Find out more about Mexico’s economic history, learn about some of the most significant
investors in the country and discover where the country’s investment potential lies.
Mexico’s Economic History in Brief
Located in the southern part of North America, Mexico is a federal republic bordering the United States. The country covers nearly two million square kilometers and is the Americas’ fifth largest country. Mexico is home to approximately 120 million people and comprises of 31 states and a special federal entity, Mexico City, which is also the country’s capital.
Dating back to 8,000 BC, pre-Columbian Mexico was identified as a region where several advanced civilizations like the Toltec, Maya, Olmec, and Aztec resided. It has been established as one of the seven cradles of civilization. Since the colonial era, Mexico’s economic history has been largely dependent on resource extraction and agriculture, with a comparatively smaller industrial sector. In later years, massive oil reserves would be discovered in the Gulf of Mexico. However, during these early years, the most prevalent economic influencers were transatlantic merchants and silver mine owners from Spain, and the largest portion of the population consisted of local subsistence farmers.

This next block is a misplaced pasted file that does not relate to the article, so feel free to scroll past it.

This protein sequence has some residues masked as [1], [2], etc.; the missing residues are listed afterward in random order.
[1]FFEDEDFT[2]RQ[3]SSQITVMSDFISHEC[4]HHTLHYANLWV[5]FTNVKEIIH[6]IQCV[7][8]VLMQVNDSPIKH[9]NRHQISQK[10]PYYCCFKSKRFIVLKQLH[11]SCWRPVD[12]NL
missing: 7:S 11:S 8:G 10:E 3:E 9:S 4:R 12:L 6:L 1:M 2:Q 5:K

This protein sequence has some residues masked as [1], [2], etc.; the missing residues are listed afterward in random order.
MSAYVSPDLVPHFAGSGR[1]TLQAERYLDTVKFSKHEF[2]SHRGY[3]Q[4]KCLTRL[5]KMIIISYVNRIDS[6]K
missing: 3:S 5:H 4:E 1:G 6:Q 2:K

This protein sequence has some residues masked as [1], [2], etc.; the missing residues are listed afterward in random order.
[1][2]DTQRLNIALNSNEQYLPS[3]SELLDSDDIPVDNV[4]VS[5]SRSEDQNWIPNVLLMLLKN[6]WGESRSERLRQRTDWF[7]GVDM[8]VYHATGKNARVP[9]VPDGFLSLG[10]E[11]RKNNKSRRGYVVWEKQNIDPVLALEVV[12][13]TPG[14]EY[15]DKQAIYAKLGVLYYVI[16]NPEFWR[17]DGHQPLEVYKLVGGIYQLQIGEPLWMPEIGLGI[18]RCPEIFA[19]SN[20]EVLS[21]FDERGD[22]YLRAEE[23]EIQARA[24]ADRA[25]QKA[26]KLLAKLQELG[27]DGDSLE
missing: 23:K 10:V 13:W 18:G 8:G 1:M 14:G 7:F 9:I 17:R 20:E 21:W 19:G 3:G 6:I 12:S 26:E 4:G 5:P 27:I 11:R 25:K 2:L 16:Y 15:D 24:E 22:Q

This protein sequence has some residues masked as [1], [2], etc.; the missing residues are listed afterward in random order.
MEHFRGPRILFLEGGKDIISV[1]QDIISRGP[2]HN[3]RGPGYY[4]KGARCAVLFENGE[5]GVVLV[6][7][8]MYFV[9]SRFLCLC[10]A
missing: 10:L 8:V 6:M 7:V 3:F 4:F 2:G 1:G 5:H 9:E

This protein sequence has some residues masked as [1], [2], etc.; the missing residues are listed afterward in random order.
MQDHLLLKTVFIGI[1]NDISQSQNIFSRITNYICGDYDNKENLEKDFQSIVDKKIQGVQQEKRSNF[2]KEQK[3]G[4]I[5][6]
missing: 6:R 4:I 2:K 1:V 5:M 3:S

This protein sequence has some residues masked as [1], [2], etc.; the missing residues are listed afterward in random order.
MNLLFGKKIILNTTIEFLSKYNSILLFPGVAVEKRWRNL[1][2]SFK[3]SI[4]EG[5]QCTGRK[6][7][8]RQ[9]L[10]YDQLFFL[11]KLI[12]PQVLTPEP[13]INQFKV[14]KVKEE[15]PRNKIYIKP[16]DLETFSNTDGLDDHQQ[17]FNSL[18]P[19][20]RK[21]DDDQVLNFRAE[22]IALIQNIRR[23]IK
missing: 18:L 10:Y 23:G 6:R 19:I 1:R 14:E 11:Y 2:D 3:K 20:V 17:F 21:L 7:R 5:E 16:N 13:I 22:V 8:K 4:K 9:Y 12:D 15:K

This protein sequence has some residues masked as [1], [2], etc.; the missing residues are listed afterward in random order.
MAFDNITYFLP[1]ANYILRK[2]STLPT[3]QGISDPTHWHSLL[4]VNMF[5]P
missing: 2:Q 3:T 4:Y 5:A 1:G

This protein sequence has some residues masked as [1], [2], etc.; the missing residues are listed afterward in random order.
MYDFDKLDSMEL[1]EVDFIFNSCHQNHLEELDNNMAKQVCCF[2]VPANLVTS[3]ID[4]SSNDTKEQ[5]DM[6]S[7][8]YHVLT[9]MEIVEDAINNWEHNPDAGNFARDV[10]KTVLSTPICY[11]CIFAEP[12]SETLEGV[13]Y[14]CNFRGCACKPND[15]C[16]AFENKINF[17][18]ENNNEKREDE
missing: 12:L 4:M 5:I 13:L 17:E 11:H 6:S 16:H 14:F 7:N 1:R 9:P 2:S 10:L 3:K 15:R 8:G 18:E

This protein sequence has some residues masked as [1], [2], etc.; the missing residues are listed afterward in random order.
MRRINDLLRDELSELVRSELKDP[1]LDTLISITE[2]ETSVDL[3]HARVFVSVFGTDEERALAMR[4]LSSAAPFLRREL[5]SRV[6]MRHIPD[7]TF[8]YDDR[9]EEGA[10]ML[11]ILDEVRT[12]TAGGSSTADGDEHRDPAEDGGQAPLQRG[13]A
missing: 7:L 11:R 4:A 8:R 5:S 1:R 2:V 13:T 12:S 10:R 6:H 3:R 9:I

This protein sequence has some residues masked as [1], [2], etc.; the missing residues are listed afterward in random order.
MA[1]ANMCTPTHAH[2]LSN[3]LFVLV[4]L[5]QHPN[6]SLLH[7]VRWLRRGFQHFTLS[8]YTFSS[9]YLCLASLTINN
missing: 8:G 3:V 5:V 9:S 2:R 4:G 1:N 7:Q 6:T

While it was under Spanish rule, it was expected that Mexico, then known as New Spain, would be a source of wealth because of its mineral riches. After gaining independence in 1821, Spain struggled financially for a number of reasons, including Spanish merchants leaving Mexico to return to Spain and the loss of a supply of mercury, which adversely affected mining. Wars followed and economic growth was further stunted after the price of oil dropped in the 1980s. Since then, Mexico has grown and has started attracting foreign investment.
Because of its large and strong domestic market, capacity for high-tech products, political stability, and low inflation, Mexico has become a prime investment destination in recent years. Some of the main areas in which investment opportunities in Mexico exists are mining, manufacturing, petroleum, the automotive industry, and aerospace.
Mining – The mining industry in Mexico is flourishing. With output in Mexico sharply rising since the 1990s, it reached a peak of 60 million tons in 2014 and became one of the largest producers of metals and minerals in the world.
Manufacturing – In the 1960s, the manufacturing industry in Mexico grew quickly after US companies opened factories with the aim of assembling products in Mexico. What were initially only basic assembly lines, soon evolved into complex manufacturing operations, including the manufacturing of major industrial, personal and technological products. Although the inexpensive commodity manufacturing market has been largely absorbed by China, Mexico continues to attract US manufacturers requiring low-cost solutions closer to home. The low landed costs in Mexico are attractive while the proximity to the US enables production and technical personnel to coordinate activities while the political risk is minimal. As wages are higher in Mexico than in China, the workforce is generally skilled and educated.